Purpose: The purpose of this study was to determine the mid-term (minimum 5-year) results of isolated primary anterior cruciate ligament (ACL) reconstructions with intact or repaired menisci.
Type of study: Case series.
Methods: Of 184 ACL reconstructions from April 1990 to February 1992, 33 initially met the inclusion criteria of primary reconstruction with quadrupled semitendinosus tendon and without extra-articular reconstruction or meniscus removal. Patients with known traumatic rerupture of the graft with revision (1 case) or subsequent meniscectomy (1 case) were excluded from the study. Twenty of the remaining 31 patients were available for follow-up at an average of 5.7 years after surgery. At follow-up, a comprehensive knee examination, KT-1000 arthrometry, radiography, functional testing, and isokinetic strength testing were performed. A subjective questionnaire, Tegner scale, and IKDC evaluation were administered as well. Four patients who were unable to come in for follow-up returned a knee-assessment questionnaire.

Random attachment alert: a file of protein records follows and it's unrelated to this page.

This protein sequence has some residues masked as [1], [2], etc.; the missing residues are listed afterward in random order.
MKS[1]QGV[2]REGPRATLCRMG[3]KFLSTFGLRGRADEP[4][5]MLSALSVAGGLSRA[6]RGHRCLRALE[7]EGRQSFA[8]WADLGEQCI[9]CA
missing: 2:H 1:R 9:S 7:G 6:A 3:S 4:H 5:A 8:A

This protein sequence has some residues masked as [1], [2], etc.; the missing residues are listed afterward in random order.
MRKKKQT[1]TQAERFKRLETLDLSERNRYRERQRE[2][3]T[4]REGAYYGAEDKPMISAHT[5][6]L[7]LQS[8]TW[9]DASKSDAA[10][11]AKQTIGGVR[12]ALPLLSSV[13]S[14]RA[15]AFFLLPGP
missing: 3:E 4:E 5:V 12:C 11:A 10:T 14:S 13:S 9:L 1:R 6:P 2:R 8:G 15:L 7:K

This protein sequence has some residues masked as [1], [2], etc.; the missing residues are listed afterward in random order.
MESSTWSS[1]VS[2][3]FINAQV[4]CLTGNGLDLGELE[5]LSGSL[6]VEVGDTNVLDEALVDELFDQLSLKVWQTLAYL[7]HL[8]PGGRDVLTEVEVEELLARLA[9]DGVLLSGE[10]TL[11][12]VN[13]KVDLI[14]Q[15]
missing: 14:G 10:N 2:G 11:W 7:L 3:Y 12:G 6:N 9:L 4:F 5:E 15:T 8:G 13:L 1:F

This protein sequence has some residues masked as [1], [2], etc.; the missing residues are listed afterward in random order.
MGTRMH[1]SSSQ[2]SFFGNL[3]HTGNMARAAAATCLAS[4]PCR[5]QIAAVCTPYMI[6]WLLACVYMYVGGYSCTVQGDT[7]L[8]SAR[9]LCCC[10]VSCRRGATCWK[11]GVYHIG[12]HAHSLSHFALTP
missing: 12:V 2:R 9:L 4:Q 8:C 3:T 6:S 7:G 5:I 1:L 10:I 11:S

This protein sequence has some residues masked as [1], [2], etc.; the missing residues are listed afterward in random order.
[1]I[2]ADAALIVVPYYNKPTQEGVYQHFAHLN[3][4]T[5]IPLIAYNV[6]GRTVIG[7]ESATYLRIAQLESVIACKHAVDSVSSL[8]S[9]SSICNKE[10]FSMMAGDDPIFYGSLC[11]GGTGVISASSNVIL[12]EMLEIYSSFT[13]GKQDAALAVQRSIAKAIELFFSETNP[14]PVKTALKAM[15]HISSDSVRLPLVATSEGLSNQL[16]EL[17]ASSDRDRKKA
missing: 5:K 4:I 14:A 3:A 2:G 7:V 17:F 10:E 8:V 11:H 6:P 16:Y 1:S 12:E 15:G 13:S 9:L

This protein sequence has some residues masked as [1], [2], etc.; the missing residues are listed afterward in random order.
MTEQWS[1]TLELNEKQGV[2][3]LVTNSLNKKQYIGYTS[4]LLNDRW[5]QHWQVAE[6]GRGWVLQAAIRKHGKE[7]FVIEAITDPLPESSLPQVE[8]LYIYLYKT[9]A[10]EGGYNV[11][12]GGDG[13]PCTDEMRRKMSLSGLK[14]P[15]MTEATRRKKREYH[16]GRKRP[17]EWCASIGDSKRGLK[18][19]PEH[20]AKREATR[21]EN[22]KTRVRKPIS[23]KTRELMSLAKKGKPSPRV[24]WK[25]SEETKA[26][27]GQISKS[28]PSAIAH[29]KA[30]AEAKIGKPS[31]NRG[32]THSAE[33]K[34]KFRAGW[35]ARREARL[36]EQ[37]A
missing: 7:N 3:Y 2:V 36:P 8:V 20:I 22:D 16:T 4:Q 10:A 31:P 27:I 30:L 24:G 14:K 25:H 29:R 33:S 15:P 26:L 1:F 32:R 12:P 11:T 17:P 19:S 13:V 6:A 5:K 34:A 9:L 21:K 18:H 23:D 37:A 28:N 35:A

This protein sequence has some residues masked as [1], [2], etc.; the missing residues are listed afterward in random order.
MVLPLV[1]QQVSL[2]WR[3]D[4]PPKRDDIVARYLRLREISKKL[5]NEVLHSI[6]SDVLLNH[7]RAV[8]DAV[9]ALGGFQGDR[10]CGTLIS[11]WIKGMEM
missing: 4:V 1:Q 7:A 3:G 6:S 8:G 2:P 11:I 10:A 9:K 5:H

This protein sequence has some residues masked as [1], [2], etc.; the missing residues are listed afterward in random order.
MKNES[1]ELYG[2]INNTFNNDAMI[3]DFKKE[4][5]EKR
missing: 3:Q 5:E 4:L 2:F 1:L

Results: Arthrometric anterior tibial translation was reduced from a preoperative average of 6.3 +/- 2.8 mm (manual maximum side-to-side difference) to an average of 0.0 +/- 1.3 mm (range, -2.5 to 2 mm). Radiographically, 1 patient experienced mild narrowing in the lateral compartment. Tegner activity level was maintained at the preinjury level in nearly half the patients. Isokinetic strength deficits were less than 10%; 17 (85%) of the patients had a normal or nearly normal result as graded by the IKDC scoring system.
Conclusions: The above data show minimal morbidity, a low reoperation rate, and excellent clinical outcome. Because the stability of the knee persists beyond 5 years after ACL reconstruction, patients are able to maintain preinjury activity levels without reinjury.